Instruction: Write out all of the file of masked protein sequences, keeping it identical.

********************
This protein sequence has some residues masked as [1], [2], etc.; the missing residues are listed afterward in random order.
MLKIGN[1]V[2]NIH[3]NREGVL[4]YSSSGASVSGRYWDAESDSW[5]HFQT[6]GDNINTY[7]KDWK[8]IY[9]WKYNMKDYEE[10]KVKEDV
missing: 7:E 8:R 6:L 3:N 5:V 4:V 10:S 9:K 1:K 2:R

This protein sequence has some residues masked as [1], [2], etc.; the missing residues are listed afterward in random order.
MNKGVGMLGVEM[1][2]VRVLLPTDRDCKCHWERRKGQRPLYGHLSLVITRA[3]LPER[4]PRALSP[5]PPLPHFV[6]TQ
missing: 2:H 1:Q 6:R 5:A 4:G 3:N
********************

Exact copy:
This protein sequence has some residues masked as [1], [2], etc.; the missing residues are listed afterward in random order.
MLKIGN[1]V[2]NIH[3]NREGVL[4]YSSSGASVSGRYWDAESDSW[5]HFQT[6]GDNINTY[7]KDWK[8]IY[9]WKYNMKDYEE[10]KVKEDV
missing: 7:E 8:R 6:L 3:N 5:V 4:V 10:S 9:K 1:K 2:R

This protein sequence has some residues masked as [1], [2], etc.; the missing residues are listed afterward in random order.
MNKGVGMLGVEM[1][2]VRVLLPTDRDCKCHWERRKGQRPLYGHLSLVITRA[3]LPER[4]PRALSP[5]PPLPHFV[6]TQ
missing: 2:H 1:Q 6:R 5:A 4:G 3:N